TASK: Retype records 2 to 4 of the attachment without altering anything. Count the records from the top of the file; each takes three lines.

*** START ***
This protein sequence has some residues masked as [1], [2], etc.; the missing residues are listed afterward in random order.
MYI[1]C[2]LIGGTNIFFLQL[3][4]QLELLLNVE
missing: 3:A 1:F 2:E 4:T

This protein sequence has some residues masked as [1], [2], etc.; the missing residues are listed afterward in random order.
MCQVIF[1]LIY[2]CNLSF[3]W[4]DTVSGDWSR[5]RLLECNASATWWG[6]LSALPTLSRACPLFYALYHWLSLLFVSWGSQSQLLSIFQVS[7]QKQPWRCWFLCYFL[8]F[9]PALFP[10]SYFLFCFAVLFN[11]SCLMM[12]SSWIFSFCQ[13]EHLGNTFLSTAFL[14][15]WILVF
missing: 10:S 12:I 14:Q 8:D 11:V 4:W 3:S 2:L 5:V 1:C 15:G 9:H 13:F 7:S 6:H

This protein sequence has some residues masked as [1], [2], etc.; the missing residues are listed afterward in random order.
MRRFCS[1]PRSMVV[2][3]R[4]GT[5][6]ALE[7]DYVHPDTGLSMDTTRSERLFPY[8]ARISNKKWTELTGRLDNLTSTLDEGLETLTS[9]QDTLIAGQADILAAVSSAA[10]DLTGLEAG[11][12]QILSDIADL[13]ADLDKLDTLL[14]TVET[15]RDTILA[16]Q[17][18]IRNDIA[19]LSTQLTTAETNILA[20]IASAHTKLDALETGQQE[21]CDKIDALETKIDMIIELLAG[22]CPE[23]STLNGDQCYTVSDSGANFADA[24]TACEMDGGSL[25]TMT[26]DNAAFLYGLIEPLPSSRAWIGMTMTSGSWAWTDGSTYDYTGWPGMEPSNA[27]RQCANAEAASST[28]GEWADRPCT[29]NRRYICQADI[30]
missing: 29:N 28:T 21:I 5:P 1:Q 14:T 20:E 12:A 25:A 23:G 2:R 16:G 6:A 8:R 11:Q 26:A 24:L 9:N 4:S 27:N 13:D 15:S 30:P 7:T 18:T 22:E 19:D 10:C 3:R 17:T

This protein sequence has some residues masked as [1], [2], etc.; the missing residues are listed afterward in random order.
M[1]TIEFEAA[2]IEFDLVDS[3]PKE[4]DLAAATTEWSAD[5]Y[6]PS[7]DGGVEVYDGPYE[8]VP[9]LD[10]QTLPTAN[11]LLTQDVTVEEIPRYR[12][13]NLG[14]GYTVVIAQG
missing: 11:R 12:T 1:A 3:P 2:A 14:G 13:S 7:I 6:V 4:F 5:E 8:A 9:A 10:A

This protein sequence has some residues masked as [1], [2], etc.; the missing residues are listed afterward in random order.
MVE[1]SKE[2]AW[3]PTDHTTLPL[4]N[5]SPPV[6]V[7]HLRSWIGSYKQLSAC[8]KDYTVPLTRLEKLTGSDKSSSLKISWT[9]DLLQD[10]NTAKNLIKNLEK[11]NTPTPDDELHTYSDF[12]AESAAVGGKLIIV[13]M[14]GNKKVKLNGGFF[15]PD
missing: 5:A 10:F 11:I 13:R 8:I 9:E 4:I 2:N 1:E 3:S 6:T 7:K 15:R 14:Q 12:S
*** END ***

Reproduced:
This protein sequence has some residues masked as [1], [2], etc.; the missing residues are listed afterward in random order.
MCQVIF[1]LIY[2]CNLSF[3]W[4]DTVSGDWSR[5]RLLECNASATWWG[6]LSALPTLSRACPLFYALYHWLSLLFVSWGSQSQLLSIFQVS[7]QKQPWRCWFLCYFL[8]F[9]PALFP[10]SYFLFCFAVLFN[11]SCLMM[12]SSWIFSFCQ[13]EHLGNTFLSTAFL[14][15]WILVF
missing: 10:S 12:I 14:Q 8:D 11:V 4:W 3:S 2:L 5:V 1:C 15:G 9:H 13:F 7:S 6:H

This protein sequence has some residues masked as [1], [2], etc.; the missing residues are listed afterward in random order.
MRRFCS[1]PRSMVV[2][3]R[4]GT[5][6]ALE[7]DYVHPDTGLSMDTTRSERLFPY[8]ARISNKKWTELTGRLDNLTSTLDEGLETLTS[9]QDTLIAGQADILAAVSSAA[10]DLTGLEAG[11][12]QILSDIADL[13]ADLDKLDTLL[14]TVET[15]RDTILA[16]Q[17][18]IRNDIA[19]LSTQLTTAETNILA[20]IASAHTKLDALETGQQE[21]CDKIDALETKIDMIIELLAG[22]CPE[23]STLNGDQCYTVSDSGANFADA[24]TACEMDGGSL[25]TMT[26]DNAAFLYGLIEPLPSSRAWIGMTMTSGSWAWTDGSTYDYTGWPGMEPSNA[27]RQCANAEAASST[28]GEWADRPCT[29]NRRYICQADI[30]
missing: 29:N 28:T 21:I 5:P 1:Q 14:T 20:E 12:A 25:A 23:G 2:R 16:G 6:A 8:R 11:Q 26:A 24:L 9:N 4:S 27:N 13:D 15:S 30:P 7:T 18:T 22:E 19:D 10:C 3:R 17:T

This protein sequence has some residues masked as [1], [2], etc.; the missing residues are listed afterward in random order.
M[1]TIEFEAA[2]IEFDLVDS[3]PKE[4]DLAAATTEWSAD[5]Y[6]PS[7]DGGVEVYDGPYE[8]VP[9]LD[10]QTLPTAN[11]LLTQDVTVEEIPRYR[12][13]NLG[14]GYTVVIAQG
missing: 11:R 12:T 1:A 3:P 2:A 14:G 13:S 7:I 6:V 4:F 5:E 8:A 9:A 10:A